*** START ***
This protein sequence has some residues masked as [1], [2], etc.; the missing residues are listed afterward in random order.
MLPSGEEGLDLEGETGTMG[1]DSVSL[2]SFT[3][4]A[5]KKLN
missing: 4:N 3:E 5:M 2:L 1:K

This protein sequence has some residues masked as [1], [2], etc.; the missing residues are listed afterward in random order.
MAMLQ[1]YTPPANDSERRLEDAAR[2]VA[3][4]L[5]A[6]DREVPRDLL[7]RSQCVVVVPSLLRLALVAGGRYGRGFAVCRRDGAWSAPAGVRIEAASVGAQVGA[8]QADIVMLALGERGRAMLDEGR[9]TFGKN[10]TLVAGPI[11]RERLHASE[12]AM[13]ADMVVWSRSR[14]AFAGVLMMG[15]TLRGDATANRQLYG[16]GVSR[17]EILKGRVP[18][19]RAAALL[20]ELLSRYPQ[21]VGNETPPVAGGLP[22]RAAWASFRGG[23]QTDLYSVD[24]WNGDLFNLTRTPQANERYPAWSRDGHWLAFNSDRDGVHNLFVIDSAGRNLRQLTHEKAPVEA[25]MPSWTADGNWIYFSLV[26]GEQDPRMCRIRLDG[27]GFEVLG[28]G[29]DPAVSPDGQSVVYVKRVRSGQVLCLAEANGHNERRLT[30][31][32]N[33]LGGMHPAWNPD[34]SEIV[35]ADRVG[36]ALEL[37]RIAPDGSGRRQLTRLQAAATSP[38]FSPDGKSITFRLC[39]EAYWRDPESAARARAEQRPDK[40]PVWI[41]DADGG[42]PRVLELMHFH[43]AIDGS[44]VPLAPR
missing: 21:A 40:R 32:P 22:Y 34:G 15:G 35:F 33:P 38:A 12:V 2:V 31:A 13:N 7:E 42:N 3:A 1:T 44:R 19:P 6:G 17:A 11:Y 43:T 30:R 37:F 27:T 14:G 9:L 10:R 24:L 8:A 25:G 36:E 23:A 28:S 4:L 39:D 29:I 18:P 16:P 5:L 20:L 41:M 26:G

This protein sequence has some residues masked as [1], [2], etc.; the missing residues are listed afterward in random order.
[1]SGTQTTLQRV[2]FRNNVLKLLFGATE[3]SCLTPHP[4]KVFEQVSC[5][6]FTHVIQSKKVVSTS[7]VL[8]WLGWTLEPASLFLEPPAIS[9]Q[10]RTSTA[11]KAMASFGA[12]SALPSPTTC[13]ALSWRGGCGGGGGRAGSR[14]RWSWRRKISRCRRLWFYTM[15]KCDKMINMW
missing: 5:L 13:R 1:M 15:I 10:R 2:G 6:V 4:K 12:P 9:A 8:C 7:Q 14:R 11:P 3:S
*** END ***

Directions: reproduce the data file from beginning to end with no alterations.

This protein sequence has some residues masked as [1], [2], etc.; the missing residues are listed afterward in random order.
MLPSGEEGLDLEGETGTMG[1]DSVSL[2]SFT[3][4]A[5]KKLN
missing: 4:N 3:E 5:M 2:L 1:K

This protein sequence has some residues masked as [1], [2], etc.; the missing residues are listed afterward in random order.
MAMLQ[1]YTPPANDSERRLEDAAR[2]VA[3][4]L[5]A[6]DREVPRDLL[7]RSQCVVVVPSLLRLALVAGGRYGRGFAVCRRDGAWSAPAGVRIEAASVGAQVGA[8]QADIVMLALGERGRAMLDEGR[9]TFGKN[10]TLVAGPI[11]RERLHASE[12]AM[13]ADMVVWSRSR[14]AFAGVLMMG[15]TLRGDATANRQLYG[16]GVSR[17]EILKGRVP[18][19]RAAALL[20]ELLSRYPQ[21]VGNETPPVAGGLP[22]RAAWASFRGG[23]QTDLYSVD[24]WNGDLFNLTRTPQANERYPAWSRDGHWLAFNSDRDGVHNLFVIDSAGRNLRQLTHEKAPVEA[25]MPSWTADGNWIYFSLV[26]GEQDPRMCRIRLDG[27]GFEVLG[28]G[29]DPAVSPDGQSVVYVKRVRSGQVLCLAEANGHNERRLT[30][31][32]N[33]LGGMHPAWNPD[34]SEIV[35]ADRVG[36]ALEL[37]RIAPDGSGRRQLTRLQAAATSP[38]FSPDGKSITFRLC[39]EAYWRDPESAARARAEQRPDK[40]PVWI[41]DADGG[42]PRVLELMHFH[43]AIDGS[44]VPLAPR
missing: 21:A 40:R 32:P 22:Y 34:G 15:G 35:F 33:P 38:A 12:V 2:V 31:A 13:N 7:E 42:N 3:A 1:T 44:R 19:P 6:G 17:A 11:Y 43:T 30:R 37:F 27:T 14:G 9:L 10:R 24:L 8:A 25:G 36:E 23:A 28:S 4:L 39:D 29:I 18:P 16:P 5:L 20:L 41:M 26:G

This protein sequence has some residues masked as [1], [2], etc.; the missing residues are listed afterward in random order.
[1]SGTQTTLQRV[2]FRNNVLKLLFGATE[3]SCLTPHP[4]KVFEQVSC[5][6]FTHVIQSKKVVSTS[7]VL[8]WLGWTLEPASLFLEPPAIS[9]Q[10]RTSTA[11]KAMASFGA[12]SALPSPTTC[13]ALSWRGGCGGGGGRAGSR[14]RWSWRRKISRCRRLWFYTM[15]KCDKMINMW
missing: 5:L 13:R 1:M 15:I 10:R 2:G 6:V 4:K 12:P 9:A 8:C 7:Q 14:R 11:P 3:S